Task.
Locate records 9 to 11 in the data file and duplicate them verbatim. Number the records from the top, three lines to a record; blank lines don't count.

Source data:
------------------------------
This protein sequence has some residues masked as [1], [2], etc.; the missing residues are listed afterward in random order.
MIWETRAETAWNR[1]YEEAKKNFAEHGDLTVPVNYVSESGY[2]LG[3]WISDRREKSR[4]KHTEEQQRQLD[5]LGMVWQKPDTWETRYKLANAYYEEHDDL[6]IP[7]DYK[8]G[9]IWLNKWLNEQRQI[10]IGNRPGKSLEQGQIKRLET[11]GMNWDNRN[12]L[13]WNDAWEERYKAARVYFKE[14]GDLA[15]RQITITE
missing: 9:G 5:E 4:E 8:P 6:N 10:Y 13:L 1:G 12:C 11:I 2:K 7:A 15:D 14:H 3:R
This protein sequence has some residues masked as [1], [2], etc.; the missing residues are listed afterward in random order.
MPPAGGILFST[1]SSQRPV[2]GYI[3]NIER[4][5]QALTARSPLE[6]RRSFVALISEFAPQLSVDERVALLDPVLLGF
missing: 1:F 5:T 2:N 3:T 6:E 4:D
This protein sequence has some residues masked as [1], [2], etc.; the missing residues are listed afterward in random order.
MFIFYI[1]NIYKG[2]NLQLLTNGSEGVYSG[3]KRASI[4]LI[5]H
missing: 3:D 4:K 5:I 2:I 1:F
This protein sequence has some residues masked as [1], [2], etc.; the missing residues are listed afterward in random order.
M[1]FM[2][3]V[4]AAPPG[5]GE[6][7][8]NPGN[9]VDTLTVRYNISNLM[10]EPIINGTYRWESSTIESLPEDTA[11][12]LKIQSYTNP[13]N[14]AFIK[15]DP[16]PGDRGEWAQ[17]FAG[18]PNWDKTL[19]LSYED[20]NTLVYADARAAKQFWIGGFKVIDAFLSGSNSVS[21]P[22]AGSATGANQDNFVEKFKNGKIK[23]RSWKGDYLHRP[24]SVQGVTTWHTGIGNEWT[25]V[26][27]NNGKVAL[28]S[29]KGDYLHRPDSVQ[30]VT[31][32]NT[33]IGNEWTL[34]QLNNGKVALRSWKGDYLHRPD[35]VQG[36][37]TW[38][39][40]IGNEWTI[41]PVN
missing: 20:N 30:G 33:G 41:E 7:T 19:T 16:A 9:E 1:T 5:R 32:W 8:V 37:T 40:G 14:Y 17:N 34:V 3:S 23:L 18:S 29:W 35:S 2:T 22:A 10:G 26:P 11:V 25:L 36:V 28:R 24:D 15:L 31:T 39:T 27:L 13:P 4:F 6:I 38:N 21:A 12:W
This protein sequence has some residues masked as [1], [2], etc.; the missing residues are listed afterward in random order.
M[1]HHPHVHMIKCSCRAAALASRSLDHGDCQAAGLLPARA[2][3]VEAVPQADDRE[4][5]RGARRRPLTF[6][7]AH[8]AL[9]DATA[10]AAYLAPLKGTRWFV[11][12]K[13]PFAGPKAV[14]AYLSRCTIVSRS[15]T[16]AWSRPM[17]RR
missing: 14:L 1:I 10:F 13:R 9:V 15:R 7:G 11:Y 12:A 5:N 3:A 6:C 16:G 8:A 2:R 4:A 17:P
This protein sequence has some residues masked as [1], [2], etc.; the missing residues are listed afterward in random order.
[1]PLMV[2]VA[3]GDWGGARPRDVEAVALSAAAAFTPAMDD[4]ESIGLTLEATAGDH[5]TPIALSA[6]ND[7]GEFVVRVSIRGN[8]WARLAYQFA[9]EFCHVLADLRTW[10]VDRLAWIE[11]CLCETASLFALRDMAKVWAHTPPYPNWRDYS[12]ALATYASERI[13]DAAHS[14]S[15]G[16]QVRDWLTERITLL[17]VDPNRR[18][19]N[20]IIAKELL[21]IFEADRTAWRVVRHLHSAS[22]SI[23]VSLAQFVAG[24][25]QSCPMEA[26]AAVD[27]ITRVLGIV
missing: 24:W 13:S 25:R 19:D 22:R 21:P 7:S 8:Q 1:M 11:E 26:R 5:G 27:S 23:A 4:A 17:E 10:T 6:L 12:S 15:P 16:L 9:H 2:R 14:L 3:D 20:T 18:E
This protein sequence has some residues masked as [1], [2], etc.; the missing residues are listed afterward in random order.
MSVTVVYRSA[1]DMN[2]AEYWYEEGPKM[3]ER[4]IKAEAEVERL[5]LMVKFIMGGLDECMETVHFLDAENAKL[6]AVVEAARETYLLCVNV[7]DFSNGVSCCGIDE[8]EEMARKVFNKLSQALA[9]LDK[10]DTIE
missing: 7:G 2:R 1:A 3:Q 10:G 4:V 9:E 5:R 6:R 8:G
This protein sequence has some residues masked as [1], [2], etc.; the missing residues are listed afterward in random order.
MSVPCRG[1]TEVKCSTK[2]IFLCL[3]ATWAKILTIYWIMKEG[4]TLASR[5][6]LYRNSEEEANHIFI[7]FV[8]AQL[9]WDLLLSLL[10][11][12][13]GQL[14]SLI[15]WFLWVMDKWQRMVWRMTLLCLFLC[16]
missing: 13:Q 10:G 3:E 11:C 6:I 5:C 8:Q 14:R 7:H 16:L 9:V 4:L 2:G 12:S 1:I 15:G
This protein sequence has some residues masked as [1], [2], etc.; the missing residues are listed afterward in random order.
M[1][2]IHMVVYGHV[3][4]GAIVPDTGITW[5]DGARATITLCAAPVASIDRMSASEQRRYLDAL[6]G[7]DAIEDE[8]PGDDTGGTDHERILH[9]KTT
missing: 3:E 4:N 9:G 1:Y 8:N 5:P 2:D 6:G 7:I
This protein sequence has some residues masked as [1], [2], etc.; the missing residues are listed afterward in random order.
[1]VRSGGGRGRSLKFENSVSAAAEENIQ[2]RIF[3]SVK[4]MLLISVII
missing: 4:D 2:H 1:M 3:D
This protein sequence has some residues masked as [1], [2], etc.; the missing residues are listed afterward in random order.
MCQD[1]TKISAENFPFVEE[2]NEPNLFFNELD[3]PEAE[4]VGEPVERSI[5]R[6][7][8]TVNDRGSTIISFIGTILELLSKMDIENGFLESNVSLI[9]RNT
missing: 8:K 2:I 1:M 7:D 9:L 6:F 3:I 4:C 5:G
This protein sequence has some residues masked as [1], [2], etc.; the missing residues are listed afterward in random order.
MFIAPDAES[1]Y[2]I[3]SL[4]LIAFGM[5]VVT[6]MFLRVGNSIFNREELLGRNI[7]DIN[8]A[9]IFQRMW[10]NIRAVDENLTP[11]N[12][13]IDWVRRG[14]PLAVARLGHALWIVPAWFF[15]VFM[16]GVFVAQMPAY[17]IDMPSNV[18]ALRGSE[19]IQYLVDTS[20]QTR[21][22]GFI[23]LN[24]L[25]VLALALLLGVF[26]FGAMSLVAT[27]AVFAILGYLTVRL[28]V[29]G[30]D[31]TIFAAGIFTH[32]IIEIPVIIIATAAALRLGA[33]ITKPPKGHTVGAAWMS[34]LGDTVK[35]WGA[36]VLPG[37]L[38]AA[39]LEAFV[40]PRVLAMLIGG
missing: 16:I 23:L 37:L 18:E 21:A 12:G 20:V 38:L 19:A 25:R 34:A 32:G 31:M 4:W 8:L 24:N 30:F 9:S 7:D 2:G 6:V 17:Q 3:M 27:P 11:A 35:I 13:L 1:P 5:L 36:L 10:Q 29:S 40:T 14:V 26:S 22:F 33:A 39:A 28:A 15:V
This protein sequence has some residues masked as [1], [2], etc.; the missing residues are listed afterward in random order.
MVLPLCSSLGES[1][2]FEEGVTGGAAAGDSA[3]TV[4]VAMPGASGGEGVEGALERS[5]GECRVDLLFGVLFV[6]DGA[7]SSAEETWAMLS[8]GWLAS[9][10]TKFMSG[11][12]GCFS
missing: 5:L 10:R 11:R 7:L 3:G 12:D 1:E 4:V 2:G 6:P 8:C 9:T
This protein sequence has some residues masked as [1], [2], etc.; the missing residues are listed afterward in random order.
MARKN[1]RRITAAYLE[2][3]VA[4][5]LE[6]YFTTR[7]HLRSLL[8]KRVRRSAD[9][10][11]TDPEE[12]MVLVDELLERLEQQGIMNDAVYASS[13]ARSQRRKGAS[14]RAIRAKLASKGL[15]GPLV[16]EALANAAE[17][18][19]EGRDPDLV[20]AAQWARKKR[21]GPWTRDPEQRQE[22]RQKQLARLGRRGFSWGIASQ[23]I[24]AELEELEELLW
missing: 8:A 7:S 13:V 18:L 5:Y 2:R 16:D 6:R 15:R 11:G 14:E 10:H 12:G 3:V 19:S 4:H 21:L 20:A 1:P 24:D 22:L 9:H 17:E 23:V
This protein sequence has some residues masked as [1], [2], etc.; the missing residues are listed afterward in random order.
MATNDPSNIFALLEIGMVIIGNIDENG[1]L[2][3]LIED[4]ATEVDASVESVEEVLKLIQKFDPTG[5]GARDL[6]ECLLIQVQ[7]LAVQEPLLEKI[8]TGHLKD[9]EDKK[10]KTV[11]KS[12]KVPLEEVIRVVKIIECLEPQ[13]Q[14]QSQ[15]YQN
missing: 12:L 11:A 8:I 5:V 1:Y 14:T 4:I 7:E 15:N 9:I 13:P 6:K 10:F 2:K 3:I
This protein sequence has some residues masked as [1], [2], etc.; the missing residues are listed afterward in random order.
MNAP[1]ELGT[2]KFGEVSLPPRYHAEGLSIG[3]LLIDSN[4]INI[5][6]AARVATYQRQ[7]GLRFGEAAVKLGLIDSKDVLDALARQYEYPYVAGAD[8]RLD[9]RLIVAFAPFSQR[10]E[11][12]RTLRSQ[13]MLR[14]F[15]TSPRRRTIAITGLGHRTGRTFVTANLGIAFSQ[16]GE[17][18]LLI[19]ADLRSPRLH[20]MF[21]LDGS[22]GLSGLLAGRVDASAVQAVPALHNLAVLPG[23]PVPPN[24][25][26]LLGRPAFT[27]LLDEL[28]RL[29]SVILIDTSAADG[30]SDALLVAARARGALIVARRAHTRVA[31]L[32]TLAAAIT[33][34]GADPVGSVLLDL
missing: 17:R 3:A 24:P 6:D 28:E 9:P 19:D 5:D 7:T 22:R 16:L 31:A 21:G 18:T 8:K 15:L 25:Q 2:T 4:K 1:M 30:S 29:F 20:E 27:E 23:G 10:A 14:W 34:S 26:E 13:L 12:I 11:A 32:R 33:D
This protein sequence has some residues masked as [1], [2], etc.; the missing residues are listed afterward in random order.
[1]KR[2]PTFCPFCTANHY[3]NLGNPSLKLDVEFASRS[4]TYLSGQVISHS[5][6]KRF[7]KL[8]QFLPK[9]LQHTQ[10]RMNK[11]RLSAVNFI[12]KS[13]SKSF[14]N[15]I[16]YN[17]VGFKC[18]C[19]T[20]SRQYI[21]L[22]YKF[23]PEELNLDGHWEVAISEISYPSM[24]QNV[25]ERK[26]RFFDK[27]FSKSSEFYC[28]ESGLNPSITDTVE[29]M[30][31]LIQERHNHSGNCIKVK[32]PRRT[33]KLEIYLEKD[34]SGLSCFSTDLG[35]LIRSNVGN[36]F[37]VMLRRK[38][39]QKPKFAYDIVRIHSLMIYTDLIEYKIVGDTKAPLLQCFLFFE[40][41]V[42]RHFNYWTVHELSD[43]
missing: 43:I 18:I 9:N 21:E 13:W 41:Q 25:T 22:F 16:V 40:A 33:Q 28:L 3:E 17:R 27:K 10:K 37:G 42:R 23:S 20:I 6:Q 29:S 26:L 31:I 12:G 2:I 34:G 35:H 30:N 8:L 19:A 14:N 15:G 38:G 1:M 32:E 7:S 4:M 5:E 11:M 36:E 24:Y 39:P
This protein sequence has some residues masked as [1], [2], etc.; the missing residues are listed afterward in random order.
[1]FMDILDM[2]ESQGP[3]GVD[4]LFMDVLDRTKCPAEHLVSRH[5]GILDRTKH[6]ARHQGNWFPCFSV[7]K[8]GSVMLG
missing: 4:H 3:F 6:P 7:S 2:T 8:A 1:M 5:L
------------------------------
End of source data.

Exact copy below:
This protein sequence has some residues masked as [1], [2], etc.; the missing residues are listed afterward in random order.
M[1][2]IHMVVYGHV[3][4]GAIVPDTGITW[5]DGARATITLCAAPVASIDRMSASEQRRYLDAL[6]G[7]DAIEDE[8]PGDDTGGTDHERILH[9]KTT
missing: 3:E 4:N 9:G 1:Y 8:N 5:P 2:D 6:G 7:I
This protein sequence has some residues masked as [1], [2], etc.; the missing residues are listed afterward in random order.
[1]VRSGGGRGRSLKFENSVSAAAEENIQ[2]RIF[3]SVK[4]MLLISVII
missing: 4:D 2:H 1:M 3:D
This protein sequence has some residues masked as [1], [2], etc.; the missing residues are listed afterward in random order.
MCQD[1]TKISAENFPFVEE[2]NEPNLFFNELD[3]PEAE[4]VGEPVERSI[5]R[6][7][8]TVNDRGSTIISFIGTILELLSKMDIENGFLESNVSLI[9]RNT
missing: 8:K 2:I 1:M 7:D 9:L 6:F 3:I 4:C 5:G